Two flying pelicans and one standing pelican are pictured on the beach in this work by Milton Avery

Milton Avery

American, 1885–1965

Pelicans by Southern Sea, 1950

Gouache on paper

22 x 30 inches

Signed and dated lower left

 

SOLD

The success of Avery’s art lies in his ability to modernize familiar scenes in nature and domestic life by transforming them into carefully orchestrated arrangements of color and form. He once said, “I like to seize the one sharp instant in nature, to imprison it by means of ordered shapes and space relationships. To this end I eliminate and simplify, leaving apparently nothing but color and pattern.”

Further, Avery’s work represents an exploration of folk art. His paintings of animals and birds suggest the static and simplified wooden decoys, weathervanes, and other forms in the tradition of American folk art. In Pelicans by Southern Sea the bird at center proudly stands tall on the beach, yet its stillness and simplification suggest that it was painted in the likeness of a wooden decoy. The two pelicans in flight above the distant, choppy waters are less defined and serve as a juxtaposition in form, color, and pattern to the ocean waves.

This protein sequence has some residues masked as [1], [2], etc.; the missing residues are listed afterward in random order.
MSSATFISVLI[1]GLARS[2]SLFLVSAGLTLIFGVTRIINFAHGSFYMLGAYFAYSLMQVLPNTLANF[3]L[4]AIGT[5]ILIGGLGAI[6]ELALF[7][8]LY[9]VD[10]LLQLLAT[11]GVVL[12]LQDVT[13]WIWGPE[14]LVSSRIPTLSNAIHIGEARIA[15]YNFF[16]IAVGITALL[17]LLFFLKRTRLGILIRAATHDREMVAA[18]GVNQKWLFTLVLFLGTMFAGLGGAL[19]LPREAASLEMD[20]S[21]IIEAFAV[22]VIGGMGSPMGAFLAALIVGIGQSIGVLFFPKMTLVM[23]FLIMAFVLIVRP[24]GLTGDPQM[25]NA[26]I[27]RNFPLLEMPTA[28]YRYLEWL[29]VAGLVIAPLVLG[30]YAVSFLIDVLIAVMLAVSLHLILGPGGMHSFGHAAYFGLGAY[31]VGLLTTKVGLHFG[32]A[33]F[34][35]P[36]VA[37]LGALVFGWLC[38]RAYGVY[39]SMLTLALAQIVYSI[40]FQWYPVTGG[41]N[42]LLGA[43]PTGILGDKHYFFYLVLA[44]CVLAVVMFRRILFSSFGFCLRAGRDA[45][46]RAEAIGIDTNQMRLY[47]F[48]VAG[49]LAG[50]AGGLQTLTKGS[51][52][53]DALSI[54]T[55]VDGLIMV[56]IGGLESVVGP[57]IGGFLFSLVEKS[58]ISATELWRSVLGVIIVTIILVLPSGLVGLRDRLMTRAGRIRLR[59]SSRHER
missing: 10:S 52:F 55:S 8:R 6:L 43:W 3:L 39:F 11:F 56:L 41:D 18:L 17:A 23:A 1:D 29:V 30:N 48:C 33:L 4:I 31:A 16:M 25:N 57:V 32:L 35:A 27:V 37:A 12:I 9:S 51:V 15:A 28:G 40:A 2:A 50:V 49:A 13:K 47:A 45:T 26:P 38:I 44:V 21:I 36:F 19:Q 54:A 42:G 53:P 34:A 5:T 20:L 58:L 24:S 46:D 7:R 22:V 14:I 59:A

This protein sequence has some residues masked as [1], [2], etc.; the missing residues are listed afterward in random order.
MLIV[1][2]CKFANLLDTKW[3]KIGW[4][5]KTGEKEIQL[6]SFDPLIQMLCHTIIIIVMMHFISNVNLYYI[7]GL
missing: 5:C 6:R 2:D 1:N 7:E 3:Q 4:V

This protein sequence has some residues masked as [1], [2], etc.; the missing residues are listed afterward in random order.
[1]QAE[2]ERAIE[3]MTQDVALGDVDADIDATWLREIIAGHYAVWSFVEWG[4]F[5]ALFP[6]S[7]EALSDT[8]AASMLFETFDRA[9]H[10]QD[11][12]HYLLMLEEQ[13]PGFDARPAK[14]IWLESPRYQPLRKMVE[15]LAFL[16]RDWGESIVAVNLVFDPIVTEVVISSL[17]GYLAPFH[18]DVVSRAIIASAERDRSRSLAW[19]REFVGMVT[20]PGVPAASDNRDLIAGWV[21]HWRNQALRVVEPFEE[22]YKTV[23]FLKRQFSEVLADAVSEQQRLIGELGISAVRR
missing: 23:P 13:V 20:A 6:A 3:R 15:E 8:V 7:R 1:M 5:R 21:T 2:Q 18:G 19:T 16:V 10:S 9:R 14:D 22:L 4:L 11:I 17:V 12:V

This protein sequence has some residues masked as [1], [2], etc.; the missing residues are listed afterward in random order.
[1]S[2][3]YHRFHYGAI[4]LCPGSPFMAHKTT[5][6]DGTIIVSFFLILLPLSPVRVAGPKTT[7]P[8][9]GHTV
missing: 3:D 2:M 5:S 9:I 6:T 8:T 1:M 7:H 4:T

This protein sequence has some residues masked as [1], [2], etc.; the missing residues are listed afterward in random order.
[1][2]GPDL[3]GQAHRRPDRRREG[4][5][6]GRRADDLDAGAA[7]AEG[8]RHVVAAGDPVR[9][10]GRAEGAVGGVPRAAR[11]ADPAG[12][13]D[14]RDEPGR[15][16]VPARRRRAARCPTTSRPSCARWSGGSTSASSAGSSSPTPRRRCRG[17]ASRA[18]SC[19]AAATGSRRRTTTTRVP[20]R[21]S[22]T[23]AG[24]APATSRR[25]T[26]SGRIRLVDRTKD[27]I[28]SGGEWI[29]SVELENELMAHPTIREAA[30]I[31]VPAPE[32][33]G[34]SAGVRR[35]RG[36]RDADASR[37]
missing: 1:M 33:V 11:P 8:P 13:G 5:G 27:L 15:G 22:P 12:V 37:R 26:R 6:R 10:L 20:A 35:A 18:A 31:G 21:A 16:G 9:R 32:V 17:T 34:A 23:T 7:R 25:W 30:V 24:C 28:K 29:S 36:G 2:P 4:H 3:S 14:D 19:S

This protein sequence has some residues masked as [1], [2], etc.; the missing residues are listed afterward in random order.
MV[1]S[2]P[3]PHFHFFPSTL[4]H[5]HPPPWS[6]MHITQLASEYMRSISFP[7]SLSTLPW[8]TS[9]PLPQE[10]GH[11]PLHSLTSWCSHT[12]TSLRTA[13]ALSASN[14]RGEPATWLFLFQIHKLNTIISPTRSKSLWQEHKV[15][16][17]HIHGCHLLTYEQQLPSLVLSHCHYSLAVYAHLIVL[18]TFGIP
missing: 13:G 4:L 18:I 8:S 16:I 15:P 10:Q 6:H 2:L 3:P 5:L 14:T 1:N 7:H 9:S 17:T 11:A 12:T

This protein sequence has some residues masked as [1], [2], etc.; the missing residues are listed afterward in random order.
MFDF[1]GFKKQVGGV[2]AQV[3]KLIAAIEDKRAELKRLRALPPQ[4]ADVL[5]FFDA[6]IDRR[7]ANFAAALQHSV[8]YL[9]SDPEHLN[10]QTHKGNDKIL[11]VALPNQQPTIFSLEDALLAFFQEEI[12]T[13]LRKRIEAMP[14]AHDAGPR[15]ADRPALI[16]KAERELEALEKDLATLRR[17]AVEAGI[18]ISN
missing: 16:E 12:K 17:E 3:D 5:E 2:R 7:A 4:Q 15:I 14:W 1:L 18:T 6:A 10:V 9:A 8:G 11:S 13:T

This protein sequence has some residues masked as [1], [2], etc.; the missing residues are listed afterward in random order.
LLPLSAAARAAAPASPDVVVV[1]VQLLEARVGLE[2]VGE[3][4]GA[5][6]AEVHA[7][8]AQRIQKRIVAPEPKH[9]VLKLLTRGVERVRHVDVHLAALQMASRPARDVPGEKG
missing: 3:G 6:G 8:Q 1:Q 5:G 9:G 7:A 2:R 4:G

Two flying pelicans and one standing pelican are pictured on the beach in this work by Milton Avery